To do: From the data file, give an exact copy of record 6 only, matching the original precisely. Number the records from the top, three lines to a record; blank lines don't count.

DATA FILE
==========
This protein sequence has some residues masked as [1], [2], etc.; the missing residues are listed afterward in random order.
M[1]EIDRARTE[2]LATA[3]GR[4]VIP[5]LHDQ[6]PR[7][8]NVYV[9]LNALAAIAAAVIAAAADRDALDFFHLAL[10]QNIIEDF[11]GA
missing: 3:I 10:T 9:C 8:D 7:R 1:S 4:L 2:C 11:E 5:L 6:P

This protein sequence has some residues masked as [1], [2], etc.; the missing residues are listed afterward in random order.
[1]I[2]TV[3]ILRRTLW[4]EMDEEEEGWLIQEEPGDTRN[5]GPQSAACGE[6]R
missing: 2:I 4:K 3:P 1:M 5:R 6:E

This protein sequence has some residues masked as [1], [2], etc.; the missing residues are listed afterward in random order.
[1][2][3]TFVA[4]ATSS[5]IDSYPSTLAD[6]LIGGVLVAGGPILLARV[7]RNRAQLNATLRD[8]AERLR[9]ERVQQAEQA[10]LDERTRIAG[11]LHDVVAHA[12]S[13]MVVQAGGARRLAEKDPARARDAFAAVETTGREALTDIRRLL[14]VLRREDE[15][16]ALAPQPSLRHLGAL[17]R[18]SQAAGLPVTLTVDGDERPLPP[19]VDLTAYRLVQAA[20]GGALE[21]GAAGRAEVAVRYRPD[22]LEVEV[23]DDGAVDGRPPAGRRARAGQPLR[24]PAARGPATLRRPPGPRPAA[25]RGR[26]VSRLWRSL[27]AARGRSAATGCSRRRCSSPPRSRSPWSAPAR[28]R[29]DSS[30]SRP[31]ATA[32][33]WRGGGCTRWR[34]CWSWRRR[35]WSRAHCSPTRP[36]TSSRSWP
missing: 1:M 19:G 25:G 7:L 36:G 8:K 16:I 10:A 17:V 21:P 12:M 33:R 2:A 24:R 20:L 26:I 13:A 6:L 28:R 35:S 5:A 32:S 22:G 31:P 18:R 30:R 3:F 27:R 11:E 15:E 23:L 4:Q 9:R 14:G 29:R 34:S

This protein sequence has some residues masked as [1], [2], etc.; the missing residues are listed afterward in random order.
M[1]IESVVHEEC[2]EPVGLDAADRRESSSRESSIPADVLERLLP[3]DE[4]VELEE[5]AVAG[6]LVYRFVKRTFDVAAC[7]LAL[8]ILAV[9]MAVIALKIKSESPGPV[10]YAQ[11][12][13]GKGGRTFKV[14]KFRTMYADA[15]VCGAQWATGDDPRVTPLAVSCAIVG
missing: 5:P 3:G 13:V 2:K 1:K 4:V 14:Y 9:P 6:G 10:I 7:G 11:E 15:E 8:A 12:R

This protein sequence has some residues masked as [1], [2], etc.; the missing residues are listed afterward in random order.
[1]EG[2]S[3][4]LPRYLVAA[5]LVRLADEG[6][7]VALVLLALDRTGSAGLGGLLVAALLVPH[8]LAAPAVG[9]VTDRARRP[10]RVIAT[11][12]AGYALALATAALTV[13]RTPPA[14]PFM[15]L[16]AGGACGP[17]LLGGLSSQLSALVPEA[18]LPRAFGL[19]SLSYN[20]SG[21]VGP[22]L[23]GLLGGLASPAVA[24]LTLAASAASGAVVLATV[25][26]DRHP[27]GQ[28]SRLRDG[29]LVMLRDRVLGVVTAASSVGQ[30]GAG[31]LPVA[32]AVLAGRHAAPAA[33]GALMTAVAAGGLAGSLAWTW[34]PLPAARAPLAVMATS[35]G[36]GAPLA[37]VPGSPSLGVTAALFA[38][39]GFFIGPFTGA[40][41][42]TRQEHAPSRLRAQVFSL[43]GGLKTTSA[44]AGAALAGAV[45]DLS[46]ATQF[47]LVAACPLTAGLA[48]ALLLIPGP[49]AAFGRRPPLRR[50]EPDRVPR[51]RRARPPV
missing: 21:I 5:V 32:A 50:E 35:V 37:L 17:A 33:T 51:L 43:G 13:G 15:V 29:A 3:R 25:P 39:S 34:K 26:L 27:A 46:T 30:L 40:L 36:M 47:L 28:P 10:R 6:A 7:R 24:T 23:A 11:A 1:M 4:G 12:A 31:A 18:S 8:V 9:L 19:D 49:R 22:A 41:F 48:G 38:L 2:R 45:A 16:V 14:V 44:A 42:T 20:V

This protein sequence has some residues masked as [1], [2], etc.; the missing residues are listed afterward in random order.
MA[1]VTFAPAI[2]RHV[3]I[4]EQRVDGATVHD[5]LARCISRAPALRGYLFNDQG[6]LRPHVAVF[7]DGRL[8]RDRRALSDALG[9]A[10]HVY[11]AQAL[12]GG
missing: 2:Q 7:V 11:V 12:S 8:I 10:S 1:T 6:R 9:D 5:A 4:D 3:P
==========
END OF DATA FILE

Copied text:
This protein sequence has some residues masked as [1], [2], etc.; the missing residues are listed afterward in random order.
MA[1]VTFAPAI[2]RHV[3]I[4]EQRVDGATVHD[5]LARCISRAPALRGYLFNDQG[6]LRPHVAVF[7]DGRL[8]RDRRALSDALG[9]A[10]HVY[11]AQAL[12]GG
missing: 2:Q 7:V 11:V 12:S 8:I 10:S 1:T 6:R 9:D 5:A 4:D 3:P